Help Your Kids Relax

Stress doesn’t only affect adults. Worries about grades, friends or the monster under the bed can trigger stress and anxiety that make it hard for children and adolescents to fall asleep. Teaching your child meditation, calming yoga poses or progressive relaxation techniques can help them learn to relax at bedtime. Progressive relaxation involves tensing then relaxing muscle groups, starting with the lower part of the body first.

Does your child have sleep issues? We’ll find the source of the problem and offer suggestions and treatments designed to improve sleep quality. Contact us to schedule an appointment.

Sources:

National Sleep Foundation: Find Out What the Ideal Thermostat Setting Is to Help You Snooze Longer

https://www.sleep.org/articles/temperature-for-sleep/

BMC Public Health: Do Parents’ Support Behaviours Predict Whether or Not Their Children Get Sufficient Sleep? A Cross-Sectional Study

https://www.ncbi.nlm.nih.gov/pmc/articles/PMC5442855/

National Sleep Foundation: Children and Sleep

https://www.sleepfoundation.org/articles/children-and-sleep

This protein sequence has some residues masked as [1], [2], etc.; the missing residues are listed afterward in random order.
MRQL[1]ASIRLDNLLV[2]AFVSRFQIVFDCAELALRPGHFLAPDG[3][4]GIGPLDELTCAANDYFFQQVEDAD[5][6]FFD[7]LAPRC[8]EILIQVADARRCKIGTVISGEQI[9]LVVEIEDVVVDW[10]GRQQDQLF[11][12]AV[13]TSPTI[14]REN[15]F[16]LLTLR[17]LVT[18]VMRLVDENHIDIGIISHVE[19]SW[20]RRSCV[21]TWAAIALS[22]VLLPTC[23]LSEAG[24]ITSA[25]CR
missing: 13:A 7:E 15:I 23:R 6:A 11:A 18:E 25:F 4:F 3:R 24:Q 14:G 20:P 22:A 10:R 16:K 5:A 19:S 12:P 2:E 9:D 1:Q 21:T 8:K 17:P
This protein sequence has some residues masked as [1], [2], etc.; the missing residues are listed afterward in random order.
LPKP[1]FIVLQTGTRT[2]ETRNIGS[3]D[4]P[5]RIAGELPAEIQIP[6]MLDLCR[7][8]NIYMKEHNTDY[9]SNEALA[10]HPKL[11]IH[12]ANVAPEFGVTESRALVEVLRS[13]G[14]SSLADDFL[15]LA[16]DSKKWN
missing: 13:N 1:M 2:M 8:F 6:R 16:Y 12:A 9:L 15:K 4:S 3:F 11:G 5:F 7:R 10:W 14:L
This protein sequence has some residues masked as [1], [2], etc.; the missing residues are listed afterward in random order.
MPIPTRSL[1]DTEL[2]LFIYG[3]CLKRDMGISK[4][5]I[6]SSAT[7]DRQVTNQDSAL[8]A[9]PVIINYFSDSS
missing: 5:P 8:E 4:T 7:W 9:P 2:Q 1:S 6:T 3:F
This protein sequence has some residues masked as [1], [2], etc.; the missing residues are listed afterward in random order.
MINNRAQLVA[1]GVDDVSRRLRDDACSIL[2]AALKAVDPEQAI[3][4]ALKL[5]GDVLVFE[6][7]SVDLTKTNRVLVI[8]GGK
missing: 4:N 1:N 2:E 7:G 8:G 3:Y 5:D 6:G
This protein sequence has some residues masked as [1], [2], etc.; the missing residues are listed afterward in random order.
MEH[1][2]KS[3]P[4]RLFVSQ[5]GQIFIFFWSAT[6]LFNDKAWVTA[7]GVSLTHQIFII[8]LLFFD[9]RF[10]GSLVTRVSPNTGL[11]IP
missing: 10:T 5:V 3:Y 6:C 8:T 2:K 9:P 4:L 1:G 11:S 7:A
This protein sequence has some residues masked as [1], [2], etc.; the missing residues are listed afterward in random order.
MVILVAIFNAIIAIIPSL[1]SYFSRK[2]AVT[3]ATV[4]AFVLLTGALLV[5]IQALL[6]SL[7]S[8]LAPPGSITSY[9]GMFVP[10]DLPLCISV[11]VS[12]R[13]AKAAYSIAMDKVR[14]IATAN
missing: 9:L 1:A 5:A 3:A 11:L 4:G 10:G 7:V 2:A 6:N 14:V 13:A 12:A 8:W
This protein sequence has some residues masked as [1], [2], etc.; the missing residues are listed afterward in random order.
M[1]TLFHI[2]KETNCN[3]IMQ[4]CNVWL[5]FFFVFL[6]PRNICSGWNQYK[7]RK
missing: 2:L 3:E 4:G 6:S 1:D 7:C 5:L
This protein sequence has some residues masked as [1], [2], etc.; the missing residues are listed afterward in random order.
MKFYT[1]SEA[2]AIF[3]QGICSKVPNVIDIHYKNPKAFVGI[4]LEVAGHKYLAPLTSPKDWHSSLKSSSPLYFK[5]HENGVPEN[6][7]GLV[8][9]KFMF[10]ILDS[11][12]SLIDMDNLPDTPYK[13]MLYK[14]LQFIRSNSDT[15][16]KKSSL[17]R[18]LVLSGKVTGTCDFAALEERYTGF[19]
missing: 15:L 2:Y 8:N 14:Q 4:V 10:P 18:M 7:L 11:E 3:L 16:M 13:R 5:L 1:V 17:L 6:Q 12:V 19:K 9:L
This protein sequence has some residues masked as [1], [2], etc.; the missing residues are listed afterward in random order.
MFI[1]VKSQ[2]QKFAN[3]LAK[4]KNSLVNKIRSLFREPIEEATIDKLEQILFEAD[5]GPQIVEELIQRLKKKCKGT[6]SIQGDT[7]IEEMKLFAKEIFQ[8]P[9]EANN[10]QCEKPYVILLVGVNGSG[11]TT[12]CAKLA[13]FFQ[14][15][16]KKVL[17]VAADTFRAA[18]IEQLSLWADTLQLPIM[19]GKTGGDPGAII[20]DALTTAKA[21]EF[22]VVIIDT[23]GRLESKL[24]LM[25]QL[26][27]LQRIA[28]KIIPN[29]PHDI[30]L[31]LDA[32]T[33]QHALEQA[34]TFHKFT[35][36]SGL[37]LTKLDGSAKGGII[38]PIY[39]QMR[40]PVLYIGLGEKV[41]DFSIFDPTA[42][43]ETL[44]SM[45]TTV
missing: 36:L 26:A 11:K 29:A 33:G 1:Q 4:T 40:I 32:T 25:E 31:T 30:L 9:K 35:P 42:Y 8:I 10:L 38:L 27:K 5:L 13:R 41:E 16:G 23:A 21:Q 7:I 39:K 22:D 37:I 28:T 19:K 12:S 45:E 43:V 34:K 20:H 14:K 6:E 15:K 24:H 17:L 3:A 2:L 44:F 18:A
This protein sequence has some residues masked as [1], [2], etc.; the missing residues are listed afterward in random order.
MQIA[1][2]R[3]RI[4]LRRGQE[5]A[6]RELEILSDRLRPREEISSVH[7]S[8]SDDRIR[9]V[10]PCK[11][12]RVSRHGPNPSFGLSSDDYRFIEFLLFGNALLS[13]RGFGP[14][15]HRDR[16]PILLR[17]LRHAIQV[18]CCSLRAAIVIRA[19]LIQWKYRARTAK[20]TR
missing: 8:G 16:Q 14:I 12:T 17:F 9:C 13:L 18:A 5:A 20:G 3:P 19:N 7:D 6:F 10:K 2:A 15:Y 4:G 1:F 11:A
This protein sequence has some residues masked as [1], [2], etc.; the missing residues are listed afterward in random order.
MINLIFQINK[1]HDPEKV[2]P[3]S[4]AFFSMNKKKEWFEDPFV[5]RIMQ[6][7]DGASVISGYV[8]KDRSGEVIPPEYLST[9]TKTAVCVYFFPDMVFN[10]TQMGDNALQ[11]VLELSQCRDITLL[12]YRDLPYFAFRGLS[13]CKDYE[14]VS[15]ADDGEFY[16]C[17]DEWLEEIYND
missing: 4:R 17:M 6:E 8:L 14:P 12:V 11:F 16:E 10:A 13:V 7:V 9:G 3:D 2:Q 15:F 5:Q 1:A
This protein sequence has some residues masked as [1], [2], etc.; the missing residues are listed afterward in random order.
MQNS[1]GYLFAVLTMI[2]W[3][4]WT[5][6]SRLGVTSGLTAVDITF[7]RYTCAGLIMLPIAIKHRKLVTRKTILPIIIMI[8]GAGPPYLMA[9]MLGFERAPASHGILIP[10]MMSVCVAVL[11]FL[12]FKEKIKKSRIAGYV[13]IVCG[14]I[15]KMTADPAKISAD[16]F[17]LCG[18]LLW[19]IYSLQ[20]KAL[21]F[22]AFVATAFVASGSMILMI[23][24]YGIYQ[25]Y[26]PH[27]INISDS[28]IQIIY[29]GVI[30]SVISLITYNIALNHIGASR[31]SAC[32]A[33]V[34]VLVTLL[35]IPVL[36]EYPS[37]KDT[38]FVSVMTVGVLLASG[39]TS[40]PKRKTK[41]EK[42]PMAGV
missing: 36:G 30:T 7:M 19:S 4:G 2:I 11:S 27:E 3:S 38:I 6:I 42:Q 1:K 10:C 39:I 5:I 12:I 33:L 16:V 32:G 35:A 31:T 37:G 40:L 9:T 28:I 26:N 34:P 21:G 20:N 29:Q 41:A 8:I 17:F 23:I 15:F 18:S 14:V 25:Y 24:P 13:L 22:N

Healthy Children: Healthy Sleep Habits

https://www.healthychildren.org/English/healthy-living/sleep/Pages/Healthy-Sleep-Habits-HTo YOurow-Many-Hours-Does-Your-Child-Need.aspx

Savvy Sleeper: Costing Kids Sleep, 7/7/19

https://www.savvysleeper.org/costing-kids-sleep/

Are you Living Your Ideal Life?

What IF? Imagine a Business (Part Time) or Full Time where by redirecting your spending – Is your cost of doing business?

Meaning – no additional money needed other than money you already spend in this area of your life.

You move product in “personal consumption” you don’t sell product?

The model is a network of consumers who are invested in these products for life and We (You) are the customer and the coach.

Believing in Yourself is the Most Powerful Tool you need

This is a Democracy in its finest form – Team Business

Listen to my story about this Lifestyle –